Euro zone government bond yields rose on Tuesday as investors priced in more aggressive monetary tightening from the Federal Reserve to tame rising inflation.

Federal Reserve Chair Jerome Powell delivered his most muscular message to date on his battle with inflation, saying it might move “more aggressively” to raise rates to keep an upward price spiral from getting entrenched.

Germany’s 10-year government bond yield, the benchmark of the bloc, rose 6 bps to 0.51%, its highest since October 2018.

US 10-year Treasury yield rose 1.5 bps to 2.333% in early London trade, after hitting its highest since May 2019 at 2.346% overnight.

Money markets are pricing in around 190 bps of US interest rate hikes by year-end, including an 80% chance of a 50 bps hike in May, which would bring the rate increase of 2022 to 215 bps.

Euro zone bond yields rise, wary on negotiations over Ukraine

“Last time we saw more than 200 bps of hikes in a calendar year was back in 1994 (when rates rose +250bps), so again, a pace of tightening that’s potentially faster than anything else in the last 3 decades,” Deutsche Bank analysts said.

Powell noted that “in 1965, 1984 and 1994, the Fed was able to raise rates without triggering a recession, and pointed out that others were not induced by monetary policy,” they added.

Money markets also bet on around 50 bps of rate hikes by the European Central Bank by December 2022.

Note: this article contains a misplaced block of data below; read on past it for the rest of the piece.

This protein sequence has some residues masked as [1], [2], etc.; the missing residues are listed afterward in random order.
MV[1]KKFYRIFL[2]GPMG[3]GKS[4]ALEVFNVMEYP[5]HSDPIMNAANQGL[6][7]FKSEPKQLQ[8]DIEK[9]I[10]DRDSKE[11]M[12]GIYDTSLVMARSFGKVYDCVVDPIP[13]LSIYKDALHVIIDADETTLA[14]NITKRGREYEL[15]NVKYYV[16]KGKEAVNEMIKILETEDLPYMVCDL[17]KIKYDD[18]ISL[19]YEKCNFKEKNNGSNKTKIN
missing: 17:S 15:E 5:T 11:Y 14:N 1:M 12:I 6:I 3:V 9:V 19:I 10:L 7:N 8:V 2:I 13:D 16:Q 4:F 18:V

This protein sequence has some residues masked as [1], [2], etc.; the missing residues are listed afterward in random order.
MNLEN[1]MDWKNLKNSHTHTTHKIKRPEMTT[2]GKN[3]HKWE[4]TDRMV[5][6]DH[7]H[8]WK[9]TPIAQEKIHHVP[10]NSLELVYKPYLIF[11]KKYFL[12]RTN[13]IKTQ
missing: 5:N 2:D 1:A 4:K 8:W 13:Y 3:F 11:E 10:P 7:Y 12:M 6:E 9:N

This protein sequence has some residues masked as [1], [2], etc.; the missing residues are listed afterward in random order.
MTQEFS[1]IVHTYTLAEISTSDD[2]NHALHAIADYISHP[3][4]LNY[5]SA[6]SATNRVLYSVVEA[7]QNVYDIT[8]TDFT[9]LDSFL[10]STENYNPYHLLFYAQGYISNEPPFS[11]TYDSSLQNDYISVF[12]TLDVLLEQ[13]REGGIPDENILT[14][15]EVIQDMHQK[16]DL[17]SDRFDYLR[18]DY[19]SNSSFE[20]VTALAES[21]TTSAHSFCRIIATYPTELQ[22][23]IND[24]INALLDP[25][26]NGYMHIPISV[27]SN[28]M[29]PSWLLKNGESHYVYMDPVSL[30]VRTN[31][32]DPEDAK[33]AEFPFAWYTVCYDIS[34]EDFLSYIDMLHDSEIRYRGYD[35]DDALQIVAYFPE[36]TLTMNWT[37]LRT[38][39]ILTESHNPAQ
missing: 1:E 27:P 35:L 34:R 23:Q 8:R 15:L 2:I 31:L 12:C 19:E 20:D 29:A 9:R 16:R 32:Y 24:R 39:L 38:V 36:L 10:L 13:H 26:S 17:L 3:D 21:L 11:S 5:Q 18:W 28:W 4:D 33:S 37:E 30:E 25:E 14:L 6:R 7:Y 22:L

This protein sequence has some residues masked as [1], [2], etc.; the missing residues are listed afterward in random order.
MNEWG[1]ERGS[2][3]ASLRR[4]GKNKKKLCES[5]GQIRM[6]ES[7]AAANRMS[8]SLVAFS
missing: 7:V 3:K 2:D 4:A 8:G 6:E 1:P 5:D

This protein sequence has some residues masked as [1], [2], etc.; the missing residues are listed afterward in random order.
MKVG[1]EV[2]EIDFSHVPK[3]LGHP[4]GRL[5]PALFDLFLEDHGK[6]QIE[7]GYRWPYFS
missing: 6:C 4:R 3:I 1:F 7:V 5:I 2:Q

The ECB’s president Christine Lagarde made clear on Monday that the world’s two top central banks will move out of sync in the foreseeable future, but more hawkish comments suggested that rate hikes might be needed this year.

Bundesbank President Joachim Nagel said that the European Central Bank should continue to normalise policy and raise interest rates, possibly as soon as this year, if the inflation outlook warrants it.

“What is clearer is that (the Fed’s hawkish turn) has implications for bond demand far away from the US shores,” ING analysts said in a research note.

The spread between German and US 10-year yields widened by 1.5 bps to 183.5 bps.

Meanwhile, investors continue watching for any positive signal from Ukraine, but the question of territory could remove any chance of an agreement to end the war.

Italy’s 10-year government bond yield rose 6 bps to its highest since April 2020 at 2.04%; the spread between Italian and German yields widened to 153 bps.


Comments are closed.